Clip Closes Door on Leaky Heart Valves
Novel Procedure May Offer Option to Surgery for Mitral Valve Regurgitation
March 17, 2010 (Atlanta) -- A clothespin-type device that clips together the
partially open doors of leaky heart valves may spare some patients the need for
open heart surgery, doctors say.
In a new study, the clip was safer and worked nearly as well as surgery for
people with the leaky valve condition known as mitral valve regurgitation.
But the patients were only followed for one year -- not enough time to truly
gauge the effectiveness of the new technique, some experts say.
Repairing Mitral Valves
About 250,000 Americans are diagnosed with mitral valve regurgitation each
year. The mitral valve is like a saloon door that opens to let blood flow into
the heart's main pumping chamber. When it fails to close properly, blood flows
backward, sapping the efficiency of the heart. Over time, as the heart
continues to weaken, patients can develop life-threatening heart failure.
For people with severe symptoms, such as breathlessness when walking across
the room, doctors typically offer surgery, which involves splitting open the
chest to repair or replace the valve. About 100,000 Americans have mitral valve
surgery each year, says study head Ted Feldman, MD, of NorthShore University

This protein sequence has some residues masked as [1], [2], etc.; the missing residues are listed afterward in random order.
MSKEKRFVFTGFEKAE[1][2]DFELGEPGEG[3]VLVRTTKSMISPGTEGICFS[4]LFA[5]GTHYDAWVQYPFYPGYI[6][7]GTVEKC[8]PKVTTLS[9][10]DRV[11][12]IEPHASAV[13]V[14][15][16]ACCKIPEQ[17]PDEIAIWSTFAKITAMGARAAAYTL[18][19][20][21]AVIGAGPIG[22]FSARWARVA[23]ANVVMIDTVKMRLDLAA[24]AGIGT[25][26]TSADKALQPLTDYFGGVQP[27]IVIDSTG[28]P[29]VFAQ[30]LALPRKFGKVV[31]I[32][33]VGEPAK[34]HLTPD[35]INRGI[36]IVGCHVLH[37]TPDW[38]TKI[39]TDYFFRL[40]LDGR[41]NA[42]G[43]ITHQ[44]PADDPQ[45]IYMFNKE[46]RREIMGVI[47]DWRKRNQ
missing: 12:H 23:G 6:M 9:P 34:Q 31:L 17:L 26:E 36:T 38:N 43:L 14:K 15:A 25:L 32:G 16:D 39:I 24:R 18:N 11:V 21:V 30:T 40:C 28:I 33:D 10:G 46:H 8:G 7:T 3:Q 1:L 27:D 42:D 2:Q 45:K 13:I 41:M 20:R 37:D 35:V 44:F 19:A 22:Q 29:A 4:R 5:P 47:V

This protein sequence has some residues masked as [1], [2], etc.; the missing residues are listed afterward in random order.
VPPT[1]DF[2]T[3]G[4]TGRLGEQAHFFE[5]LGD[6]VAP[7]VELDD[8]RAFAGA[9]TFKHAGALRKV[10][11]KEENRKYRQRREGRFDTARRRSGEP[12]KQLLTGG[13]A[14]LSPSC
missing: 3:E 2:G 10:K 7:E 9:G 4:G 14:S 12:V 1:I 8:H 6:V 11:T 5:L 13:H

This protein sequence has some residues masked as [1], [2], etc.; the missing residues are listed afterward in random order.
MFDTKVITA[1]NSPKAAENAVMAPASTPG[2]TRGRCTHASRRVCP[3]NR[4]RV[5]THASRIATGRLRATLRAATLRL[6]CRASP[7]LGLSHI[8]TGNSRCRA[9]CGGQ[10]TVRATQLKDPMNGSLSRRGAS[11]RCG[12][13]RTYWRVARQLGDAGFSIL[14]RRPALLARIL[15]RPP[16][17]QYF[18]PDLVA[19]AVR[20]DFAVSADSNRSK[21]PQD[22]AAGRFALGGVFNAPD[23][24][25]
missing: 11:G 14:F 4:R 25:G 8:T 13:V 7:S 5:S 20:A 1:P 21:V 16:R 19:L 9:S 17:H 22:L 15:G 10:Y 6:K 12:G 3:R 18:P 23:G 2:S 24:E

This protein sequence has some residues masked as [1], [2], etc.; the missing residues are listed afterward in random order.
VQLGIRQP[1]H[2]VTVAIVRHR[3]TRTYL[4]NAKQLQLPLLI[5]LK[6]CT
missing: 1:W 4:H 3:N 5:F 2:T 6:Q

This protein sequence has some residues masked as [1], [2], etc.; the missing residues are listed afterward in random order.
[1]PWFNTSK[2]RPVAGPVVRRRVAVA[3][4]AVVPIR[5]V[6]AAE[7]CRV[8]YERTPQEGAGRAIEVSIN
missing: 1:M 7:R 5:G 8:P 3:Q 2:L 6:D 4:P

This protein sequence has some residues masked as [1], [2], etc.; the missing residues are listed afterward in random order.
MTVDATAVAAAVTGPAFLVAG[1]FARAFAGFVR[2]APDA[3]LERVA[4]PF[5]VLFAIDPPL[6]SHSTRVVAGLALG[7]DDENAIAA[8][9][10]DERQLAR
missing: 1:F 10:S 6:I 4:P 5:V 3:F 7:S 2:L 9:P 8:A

Health System in Evanston, Ill.
If the patient is too old or has too many other health problems to tolerate
surgery, heart failure medications are given, he says.
These are the patients most likely to benefit from the new device, called
MitraClip, experts say. It's already on the market in Europe and is awaiting
The tiny clip is mounted onto a catheter and then threaded into the heart
through an incision in an artery in the groin. The technique is similar to that
used in angioplasty procedures to open clogged heart arteries.
Clip May Help Repair Leaky Mitral Valves: Study Details
The new study involved 279 patients: 184 were assigned to get the MitraClip
and 95 to surgery. The clip procedure was attempted in 178 patients and
successful in 137.
The findings were reported at the annual meeting of the American College of
Ten percent of people treated with the clip experienced major complications
within 30 days, compared to 57% who underwent surgery. There were no deaths
with the clip; two surgery patients died.
As for effectiveness, the study was designed to show that the device was not
substantially inferior to surgery at one year and by that test, it passed.
After one year, 72% of MitraClip patients and 88% of surgery patients did not
have serious leakage, which showed the clip was not statistically inferior to
surgery, Feldman says.
Unlike surgery patients, who can be in the hospital for nearly a week after
open heart procedures, people treated with the clip are often up and walking
around within a day or two, Feldman says.
"We have opened the door for a new option for patients," Feldman says.